Photo: Moose on the Loose

In Grand Teton National Park, when I was there this summer, there were 2 very good looking bull moose that hung out in a swampy area right beside the main road in the park.

I spent hours upon hours there watching them and taking a billion photos at every angle possible. Here’s one of them in the process of standing up to go in search of some tasty tree leaves to munch on.

Black vs Grizzly bear – who is who?

I’ve been lucky enough in the past 3 summers to immerse myself in nature and to do this with an expert in wildlife, my boyfriend.

Since seeing my first bear in 2009, it has been my mission to pick out the difference between a black bear and grizzly bear, as other tourists would often shout out that they have just seen a grizzly bear, when, in fact – it was a black bear.

There are a few key differences to help differentiate between the two:

1. Black bears have a straight snout, while grizzlies have a dished in snout/face profile.

2. Black bears do not have a pronounced shoulder hump, while grizzlies do.

3. Black bears ears stick out more, grizzlies are less pronounced.

4. Black bears have shorter claws, you can definitely see grizzlies light long claws a lot more clearly.

5. Black bears, for the most part are much smaller than grizzlies.

Guess the bear – black or grizzly:

Bear #1

Yellowstone National Park

Bear #2

Yellowstone National Park

Bear #3

Yellowstone National Park

Bear #4

Yellowstone National Park

Bear #5

Waterton, Alberta

Bear #6

Waterton, Alberta

Bear #7

Kananaskis, Alberta

Answers:

#1 – Grizzly #2 – Black Bear #3 – Grizzly #4 – Black Bear #5 – Black Bear #6 – Black Bear #7 – Grizzly

How did you do?

PS – Read my view on wildlife photography.

Photo: La Luna

I loved the colour of the sky here, as the moon rose above the hill here in Sedge Bay, near the East Gate in Yellowstone National Park.

Here I was, with my boyfriend, his parents and all of our camera’s. We were attempting to photograph marmots that were climbing all over the rock outcroppings at the base of this hill you see in the photo. My attention started to wander, as it always does, and I saw the moon rise up, and place itself in a very beautiful deep blue sky.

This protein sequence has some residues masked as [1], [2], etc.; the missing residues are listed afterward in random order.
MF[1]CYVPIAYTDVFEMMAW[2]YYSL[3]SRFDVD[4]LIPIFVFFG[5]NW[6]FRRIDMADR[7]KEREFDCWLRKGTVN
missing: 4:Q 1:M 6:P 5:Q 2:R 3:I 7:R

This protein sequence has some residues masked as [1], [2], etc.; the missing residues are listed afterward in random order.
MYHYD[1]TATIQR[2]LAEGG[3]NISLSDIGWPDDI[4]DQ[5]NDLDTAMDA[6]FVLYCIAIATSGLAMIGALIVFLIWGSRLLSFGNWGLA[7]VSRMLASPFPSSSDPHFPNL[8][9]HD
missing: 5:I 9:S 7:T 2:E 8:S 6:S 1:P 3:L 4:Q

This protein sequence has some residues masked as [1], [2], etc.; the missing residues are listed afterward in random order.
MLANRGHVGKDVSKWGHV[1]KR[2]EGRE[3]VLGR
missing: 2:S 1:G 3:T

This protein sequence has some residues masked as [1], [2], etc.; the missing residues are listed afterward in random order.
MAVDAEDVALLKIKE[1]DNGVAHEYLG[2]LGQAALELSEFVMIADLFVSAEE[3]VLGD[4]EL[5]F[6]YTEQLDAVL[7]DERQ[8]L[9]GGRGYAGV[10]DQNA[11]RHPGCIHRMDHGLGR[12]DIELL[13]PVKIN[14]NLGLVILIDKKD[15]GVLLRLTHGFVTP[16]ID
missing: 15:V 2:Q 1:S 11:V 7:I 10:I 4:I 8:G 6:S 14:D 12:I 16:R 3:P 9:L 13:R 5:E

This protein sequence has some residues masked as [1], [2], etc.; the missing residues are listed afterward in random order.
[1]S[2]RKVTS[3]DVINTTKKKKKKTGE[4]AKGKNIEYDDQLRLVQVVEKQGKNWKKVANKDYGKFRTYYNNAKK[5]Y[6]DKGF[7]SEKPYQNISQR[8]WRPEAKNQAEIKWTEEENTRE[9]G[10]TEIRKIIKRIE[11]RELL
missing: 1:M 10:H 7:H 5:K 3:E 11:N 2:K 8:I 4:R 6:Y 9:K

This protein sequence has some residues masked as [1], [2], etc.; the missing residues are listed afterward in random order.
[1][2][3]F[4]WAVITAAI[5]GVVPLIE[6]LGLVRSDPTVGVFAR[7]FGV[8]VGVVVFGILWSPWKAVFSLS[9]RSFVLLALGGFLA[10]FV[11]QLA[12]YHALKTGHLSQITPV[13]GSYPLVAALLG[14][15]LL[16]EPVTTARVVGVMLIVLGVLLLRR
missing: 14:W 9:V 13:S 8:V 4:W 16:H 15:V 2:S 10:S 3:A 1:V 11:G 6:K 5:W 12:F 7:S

If you are looking for some peace – go here.

Photo: Mailing a letter AND relieving yourself all at once.

A mailbox

A mailbox that is beside an outhouse

Your welcome.

No explanation needed, right? It’s so convenient. Out here in Lamar Valley in Yellowstone National Park. Why wouldn’t I think to mail my hydro bill on this lonely road in the middle of a national park while about to head into a stinky ol outhouse?

#2 Hike of the Summer: Avalanche Peak, Yellowstone

I actually lost sleep last night deciding on what hike I would place in the #2 spot, and which one would be the ultimate #1 hike that I completed this summer. It was a very tight competition,  both with spectacular views and a great challenge.

BUT alas, one had to receive the silver medal, and after much flip flopping, Avalanche Peak by the East Gate won the second prize.

With a 2,100 foot elevation gain, the view of Yellowstone park at 10, 568 feet was SPECTACULAR! It took my breath away, as did most of the haul uphill. The recommended 4 – 6 hour experience lasted my boyfriend and I a shade under an hour and a half. This was partly due to the approaching dark clouds. With this being one of the tallest peaks in the region, we didn’t want to get caught in the lightning storm, obviously! So I must say, it was a quick jog down – straight down. I mean, I actually slid down the side of the mountain where the snow hadn’t melted yet.

Yes – it was steep. The steepest hike I have ever done, actually.

There wasn’t a dull moment on the hike up – filled with large aspens, and bright green ferns at ground level. A few springs popped out around the trail, and a hop or two over them were an adventure. I really DID mean to wash my hiking boots on this trip…